J. J. Walsh was born in the townland of Rathroon, near Bandon, County Cork. His family came from a farming background, 'working a substantial holding of medium but well-cultivated land'. Until the age of fifteen, Walsh attended a local school in Bandon, but by his own account 'as far as learning went, I may as well have been at home'. Together with his school-friend P. S. O'Hegarty, he passed the Civil Service exams for the Postal service. He later worked locally as a clerk in the Post Office. Like O'Hegarty, he spent three years in London at King's College, studying for the Secretary's Office 'a syllabus (which) differed little from the Indian Civil Service'. While O'Hegarty succeeded in his studies, Walsh did not, and returned to Cork where a friend, Sir Edward Fitzgerald, arranged work for him on the Entertainments Committee of the Cork International Exhibition.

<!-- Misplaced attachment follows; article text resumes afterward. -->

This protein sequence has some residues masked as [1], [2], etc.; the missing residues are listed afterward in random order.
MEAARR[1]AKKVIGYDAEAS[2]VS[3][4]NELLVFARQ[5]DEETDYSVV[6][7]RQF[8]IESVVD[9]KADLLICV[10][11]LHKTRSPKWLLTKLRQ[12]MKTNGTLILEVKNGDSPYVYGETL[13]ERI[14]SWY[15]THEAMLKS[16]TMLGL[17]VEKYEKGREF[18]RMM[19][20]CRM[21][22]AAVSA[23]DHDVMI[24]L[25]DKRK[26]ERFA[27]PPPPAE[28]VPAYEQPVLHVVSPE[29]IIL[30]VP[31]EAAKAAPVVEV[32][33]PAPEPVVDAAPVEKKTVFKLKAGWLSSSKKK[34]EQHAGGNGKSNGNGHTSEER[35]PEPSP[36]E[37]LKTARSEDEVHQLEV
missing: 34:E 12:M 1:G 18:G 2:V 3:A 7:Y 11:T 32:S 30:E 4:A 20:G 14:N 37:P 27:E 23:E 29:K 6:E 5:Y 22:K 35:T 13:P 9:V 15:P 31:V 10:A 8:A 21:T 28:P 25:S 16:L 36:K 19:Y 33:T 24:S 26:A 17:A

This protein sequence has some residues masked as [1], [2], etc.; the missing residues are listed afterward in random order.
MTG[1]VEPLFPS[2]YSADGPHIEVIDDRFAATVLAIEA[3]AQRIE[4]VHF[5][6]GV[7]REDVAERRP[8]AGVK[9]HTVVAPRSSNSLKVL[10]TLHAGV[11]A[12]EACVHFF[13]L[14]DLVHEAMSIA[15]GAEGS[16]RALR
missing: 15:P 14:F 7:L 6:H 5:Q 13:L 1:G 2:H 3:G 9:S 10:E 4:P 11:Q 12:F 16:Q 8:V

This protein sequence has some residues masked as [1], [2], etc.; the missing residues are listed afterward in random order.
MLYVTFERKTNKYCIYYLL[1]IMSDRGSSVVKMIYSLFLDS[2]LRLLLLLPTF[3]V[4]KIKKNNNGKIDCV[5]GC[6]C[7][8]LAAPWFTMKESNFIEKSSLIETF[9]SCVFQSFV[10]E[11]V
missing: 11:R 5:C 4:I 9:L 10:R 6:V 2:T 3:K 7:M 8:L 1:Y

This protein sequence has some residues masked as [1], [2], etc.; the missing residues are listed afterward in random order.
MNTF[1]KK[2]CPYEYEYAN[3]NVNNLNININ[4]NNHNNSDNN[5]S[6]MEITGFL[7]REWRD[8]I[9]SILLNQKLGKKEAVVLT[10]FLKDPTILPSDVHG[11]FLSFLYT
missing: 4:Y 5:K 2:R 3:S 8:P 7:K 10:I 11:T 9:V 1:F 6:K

Walsh was active in the Gaelic Athletic Association, promoting Gaelic games in many areas, but particularly in Cork city and county. His interest in organised sports had a strong political dimension.
I happened to be one of those who realised the potentialities of the G.A.A. as a training ground for Physical Force. Contamination with the alien and all his works was taboo. I gathered around me a force of youthful enthusiasts from the University, Civil Service and Business. With this intensely organised instrument, war was declared on foreign games which were made to feel the shock so heavily that one by one, Soccer and Rugby Clubs began to disappear.